Devoted to the Propagation and Defense of New Testament Christianity
August 25, 1960

In Memoriam — W. Curtis Porter

On Tuesday afternoon, July 5, 1960, in a hospital in Memphis, Tennessee, a prince and a great man fell in Israel. From the weakened and pain-wracked body which it had inhabited for over sixty- three years, the immortal spirit of our friend, brother in Christ, and faithful servant of Jesus, W. Curtis Porter, took his departure to be with the God who created him and whom he served so faithfully.

For almost twenty years Curtis Porter lived intimately with death. In 1942 he discovered that he had the rare blood malady called Polycythetthavera. He gave up local church work and moved back to his home at Monette, Arkansas, and here he lived until the end of his life At first he was given only two years to live, but during this period of time doctors and scientists began to experiment with atomic isotopes in treatment of various blood diseases and brother Porter became one of their first patients. He went to the University of California for his initial treatments and he returned there periodically the rest of his life for check-ups and treatments. Only these treatments could prolong his life and each day he knew that death might come at any moment. Therefore the approach and call of the Grim Reaper was not unexpected by our brother.

After giving up local work and settling down in the routine of living with his malady, brother Porter devoted himself to study, writing, preaching in a few meetings each year, conducting debates, and doing what he was able to do on his farm. It was during these years that the name of this already well-known preacher became a household word among faithful and truth-loving members of the church. From the early thirties his writings had appeared in the Gospel Guardian, Bible Banner, Christian Worker, Firm Foundation and Gospel Advocate. He was a staff writer of the Bible Banner under Foy Wallace, Jr., and for many years before his death was an associate editor of the Gospel Guardian. Readers of these journals have been encouraged and strengthened for years as they would read his incisive, analytical and truth-filled writings. He never hesitated in declaring himself on any issue and he always knew why he stood were he did. He had a knowledge of the truth that few possess and he had the peculiar ability of presenting it, both orally and in writing, in such simplicity that no hearer or reader could fail to understand. I have read his writings for years, and have heard him debate several times, and have read other of his debates, and I have never thought at any time that he came out second best in any discussion of any issue. He was a safe and faithful teacher of the word.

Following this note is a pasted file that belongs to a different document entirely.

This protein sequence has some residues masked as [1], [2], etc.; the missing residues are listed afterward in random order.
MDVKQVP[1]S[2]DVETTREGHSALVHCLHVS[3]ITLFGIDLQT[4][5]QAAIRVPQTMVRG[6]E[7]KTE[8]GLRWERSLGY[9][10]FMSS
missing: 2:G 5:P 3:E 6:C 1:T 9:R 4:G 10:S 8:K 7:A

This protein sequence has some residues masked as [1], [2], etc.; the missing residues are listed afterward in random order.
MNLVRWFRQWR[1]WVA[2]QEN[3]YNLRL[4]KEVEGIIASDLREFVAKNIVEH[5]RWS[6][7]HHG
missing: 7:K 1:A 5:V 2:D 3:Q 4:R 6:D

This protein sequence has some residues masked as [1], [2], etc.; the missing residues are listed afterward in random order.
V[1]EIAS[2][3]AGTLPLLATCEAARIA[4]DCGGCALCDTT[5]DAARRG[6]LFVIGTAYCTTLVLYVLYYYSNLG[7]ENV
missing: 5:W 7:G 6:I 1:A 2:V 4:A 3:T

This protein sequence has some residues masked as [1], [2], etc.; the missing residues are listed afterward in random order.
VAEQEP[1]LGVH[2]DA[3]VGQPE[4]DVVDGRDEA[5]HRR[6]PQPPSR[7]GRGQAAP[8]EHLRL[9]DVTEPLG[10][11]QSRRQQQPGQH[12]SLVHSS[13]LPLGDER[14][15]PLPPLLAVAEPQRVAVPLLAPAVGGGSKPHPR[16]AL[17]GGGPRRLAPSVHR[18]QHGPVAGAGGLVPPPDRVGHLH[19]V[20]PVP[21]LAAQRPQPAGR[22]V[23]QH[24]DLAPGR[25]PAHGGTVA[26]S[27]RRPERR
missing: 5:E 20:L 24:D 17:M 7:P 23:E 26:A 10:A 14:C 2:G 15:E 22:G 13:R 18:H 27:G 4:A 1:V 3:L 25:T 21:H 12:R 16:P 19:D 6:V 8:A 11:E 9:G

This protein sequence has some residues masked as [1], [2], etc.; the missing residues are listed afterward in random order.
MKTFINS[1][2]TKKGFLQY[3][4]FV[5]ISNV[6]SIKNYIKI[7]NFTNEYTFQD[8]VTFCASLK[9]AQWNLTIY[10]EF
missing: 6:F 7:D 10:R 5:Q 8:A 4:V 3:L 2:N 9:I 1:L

In my associations with W. Curtis Porter there are two qualities that I remember best about him. The first is his ability as a debater. I have never known another person possessing the quickness and agility of mind that he had. No one could hear him in a debate and not love him for his knowledge, ability, firmness and kindness as he would deal devastating blows to false doctrines and those who espoused them. He usually addressed his opponents by the term "Friend" unless his opponent was a brother in Christ. In my mind I can still see and hear him upon the platform with a shock of hair upon his forehead, a quick, cat-like grin upon his face which showed his teeth as he toyed with his opponents, and hear the penetrating address of "Friend Tingley" or "Friend Bogard" as he would try to make these false teachers answer his arguments and explain their contradictions and inconsistencies. He was without a peer as a public debater, and I have never heard any man in debate who so thoroughly covered every argument, quibble and scripture as did he. Secondly, I remember his unfeigned modesty and humility. Curtis Porter was one of the most unpretentious and truly pious men that I have ever known. He ever abased himself and yet he was a spiritual and intellectual giant. His long illness did not become an obsession with him and he rarely talked of it, generally only when he was questioned about it. One was always made better spiritually by being in the presence of this man of God.

My life, and the lives of thousands of others who knew and loved him, has been enriched and blessed by association with him. It is yet difficult to realize that we shall see his face no more, and that his pen and voice are forever silenced. Though he is gone, his works do follow him and he yet speaks. We have lost a faithful brother, companion and soldier, but a child of God has gone to be with Him who loved him and died for him. A greater burden now rests upon every faithful gospel preacher and all of us should determine anew to fight the good fight of faith unwavering to the end as did our departed brother.

I write these lines in memory of a great and good man; William Curtis Porter. My hope and prayer is that his works may yet bless mankind even more abundantly in the future than they did in his lifetime. I trust that by writing these words concerning him others who did not know him in life will have better knowledge of him and appreciation for him as they benefit from his labors. May our Father bless his memory and comfort and keep his loved ones is my prayer.